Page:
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Paula Deen is having a rough time. Just about allof her endorsements deals have faded away.
Sears Holdings, which owns department store chain Sears and discount store chain Kmart, has decided to “phase out all products” tied to Deen’s brand.

“We will continue to evaluate the situation,” the company said in a statement to The Huffington Post. “Our members’ needs will be given first priority as we work to continue to provide quality cookware in our stores and online.”

The Food Network has decided not to renew her contract either.

Accordingly to her friends at BCCN1:
After admitting that she had used a racial slur, and with a lucrative commercial empire to protect, Ms. Deen took to YouTube seeking forgiveness. In the broadest way, she was addressing her fan base, customers and sponsors. Implicitly, though, she was throwing herself on the mercy of the African-American church. And indeed, as The Associated Press reported on Wednesday, Ms. Deen has directly appealed to the Rev. Jesse Jackson.
Who was it, after all, she was denigrating when she used that racial epithet? Black Americans. And which religious institution in America sits most directly in moral judgment of this nation’s original sin of slavery and all its continuing bigoted manifestations? The black church.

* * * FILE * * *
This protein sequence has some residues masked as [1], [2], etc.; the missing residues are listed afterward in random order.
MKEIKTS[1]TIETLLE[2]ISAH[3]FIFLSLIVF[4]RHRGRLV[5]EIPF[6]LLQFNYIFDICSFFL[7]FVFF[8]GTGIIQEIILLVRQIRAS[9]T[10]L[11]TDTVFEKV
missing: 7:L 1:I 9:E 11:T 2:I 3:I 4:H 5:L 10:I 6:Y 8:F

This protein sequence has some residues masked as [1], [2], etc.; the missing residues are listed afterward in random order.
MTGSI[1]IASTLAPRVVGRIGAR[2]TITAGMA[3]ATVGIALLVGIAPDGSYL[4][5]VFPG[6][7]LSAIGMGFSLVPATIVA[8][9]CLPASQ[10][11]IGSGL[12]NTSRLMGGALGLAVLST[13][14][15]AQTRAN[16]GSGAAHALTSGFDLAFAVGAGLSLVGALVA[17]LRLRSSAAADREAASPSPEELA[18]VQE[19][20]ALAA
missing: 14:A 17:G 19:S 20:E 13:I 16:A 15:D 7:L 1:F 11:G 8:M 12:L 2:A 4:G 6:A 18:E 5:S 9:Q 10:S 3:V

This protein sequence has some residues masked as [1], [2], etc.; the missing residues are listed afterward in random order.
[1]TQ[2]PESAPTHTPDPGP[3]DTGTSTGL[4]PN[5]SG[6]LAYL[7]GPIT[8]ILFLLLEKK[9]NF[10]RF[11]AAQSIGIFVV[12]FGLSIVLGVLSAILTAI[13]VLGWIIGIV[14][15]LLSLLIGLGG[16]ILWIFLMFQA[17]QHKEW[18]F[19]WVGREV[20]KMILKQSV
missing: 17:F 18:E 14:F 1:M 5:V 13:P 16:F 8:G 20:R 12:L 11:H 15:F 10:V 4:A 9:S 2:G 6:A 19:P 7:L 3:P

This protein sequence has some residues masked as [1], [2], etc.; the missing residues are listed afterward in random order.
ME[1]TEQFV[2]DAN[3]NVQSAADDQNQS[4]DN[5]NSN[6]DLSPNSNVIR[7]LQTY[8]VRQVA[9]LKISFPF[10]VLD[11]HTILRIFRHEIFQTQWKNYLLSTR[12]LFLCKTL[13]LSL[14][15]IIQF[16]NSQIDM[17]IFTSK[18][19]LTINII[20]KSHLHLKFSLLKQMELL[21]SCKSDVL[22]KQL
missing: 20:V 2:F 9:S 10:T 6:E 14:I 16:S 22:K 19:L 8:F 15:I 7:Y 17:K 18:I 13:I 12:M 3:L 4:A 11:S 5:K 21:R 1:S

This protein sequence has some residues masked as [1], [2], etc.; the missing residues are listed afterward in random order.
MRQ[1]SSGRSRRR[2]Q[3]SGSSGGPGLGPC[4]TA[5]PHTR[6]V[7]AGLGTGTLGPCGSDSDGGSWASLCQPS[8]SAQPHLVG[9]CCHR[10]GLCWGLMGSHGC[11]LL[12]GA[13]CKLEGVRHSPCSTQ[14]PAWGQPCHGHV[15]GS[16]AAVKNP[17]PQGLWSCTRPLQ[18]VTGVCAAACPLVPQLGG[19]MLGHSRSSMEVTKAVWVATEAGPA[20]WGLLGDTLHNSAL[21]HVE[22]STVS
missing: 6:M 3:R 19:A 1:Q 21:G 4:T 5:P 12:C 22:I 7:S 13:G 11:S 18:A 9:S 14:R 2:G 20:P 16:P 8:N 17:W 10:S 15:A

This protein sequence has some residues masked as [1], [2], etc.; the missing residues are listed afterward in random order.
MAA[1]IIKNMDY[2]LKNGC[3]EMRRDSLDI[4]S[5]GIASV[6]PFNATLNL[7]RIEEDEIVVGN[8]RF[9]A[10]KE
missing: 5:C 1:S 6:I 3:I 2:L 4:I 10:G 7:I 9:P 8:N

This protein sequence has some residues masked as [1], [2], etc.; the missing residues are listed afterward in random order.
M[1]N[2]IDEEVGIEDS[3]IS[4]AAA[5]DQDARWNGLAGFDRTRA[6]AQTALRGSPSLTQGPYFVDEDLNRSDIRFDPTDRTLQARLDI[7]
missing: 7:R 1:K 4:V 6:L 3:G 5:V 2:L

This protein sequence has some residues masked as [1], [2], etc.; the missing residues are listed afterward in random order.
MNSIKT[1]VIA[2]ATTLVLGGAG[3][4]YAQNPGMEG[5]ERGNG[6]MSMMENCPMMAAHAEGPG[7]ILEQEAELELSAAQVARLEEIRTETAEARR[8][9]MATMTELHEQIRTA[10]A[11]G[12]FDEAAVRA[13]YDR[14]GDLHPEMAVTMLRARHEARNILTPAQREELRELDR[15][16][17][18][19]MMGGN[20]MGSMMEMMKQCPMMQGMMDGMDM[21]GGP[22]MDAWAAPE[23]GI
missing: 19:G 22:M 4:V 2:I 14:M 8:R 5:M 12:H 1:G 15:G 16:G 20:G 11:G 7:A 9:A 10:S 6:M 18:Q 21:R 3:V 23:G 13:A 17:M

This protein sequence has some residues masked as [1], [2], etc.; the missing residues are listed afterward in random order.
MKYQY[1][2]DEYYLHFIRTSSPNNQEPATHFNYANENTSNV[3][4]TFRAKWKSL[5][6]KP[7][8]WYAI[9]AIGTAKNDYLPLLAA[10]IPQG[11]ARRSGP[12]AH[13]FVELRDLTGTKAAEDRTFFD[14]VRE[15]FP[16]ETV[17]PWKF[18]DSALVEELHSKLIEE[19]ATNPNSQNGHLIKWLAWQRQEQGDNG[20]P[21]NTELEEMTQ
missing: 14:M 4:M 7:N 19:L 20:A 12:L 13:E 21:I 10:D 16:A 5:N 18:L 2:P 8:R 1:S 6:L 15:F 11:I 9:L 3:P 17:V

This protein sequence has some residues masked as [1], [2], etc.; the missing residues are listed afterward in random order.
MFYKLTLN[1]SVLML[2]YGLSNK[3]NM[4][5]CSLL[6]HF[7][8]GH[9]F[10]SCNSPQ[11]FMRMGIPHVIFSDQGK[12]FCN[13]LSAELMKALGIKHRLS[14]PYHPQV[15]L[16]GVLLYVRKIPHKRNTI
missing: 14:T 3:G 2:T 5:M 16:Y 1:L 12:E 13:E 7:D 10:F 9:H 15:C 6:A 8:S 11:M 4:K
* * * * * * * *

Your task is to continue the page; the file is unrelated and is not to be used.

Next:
Ms. Deen, facing that specific kind of theological court, is likely to be far more fortunate with it than with the commercial partners like the Food Network and Walmart that have dropped her. African-American Christians, drawing on both the Jesus narrative and the civil rights movement, have become well-practiced at forgiving their racist tormentors for both idealistic and practical reasons.
“The tradition of forgiving was central to the civil rights movement, and it’s grounded in two things,” said the Rev. Jonathan L. Walton, a professor of Christian morals at Harvard and minister of its Memorial Church. “One cannot be held accountable for how others treat us, but we can be held accountable by God for how we treat others. So forgiveness and reconciliation are central to us. Particularly for Martin Luther King, it was not about defeating an enemy but defeating injustice by bringing people from opposing sides into beloved community
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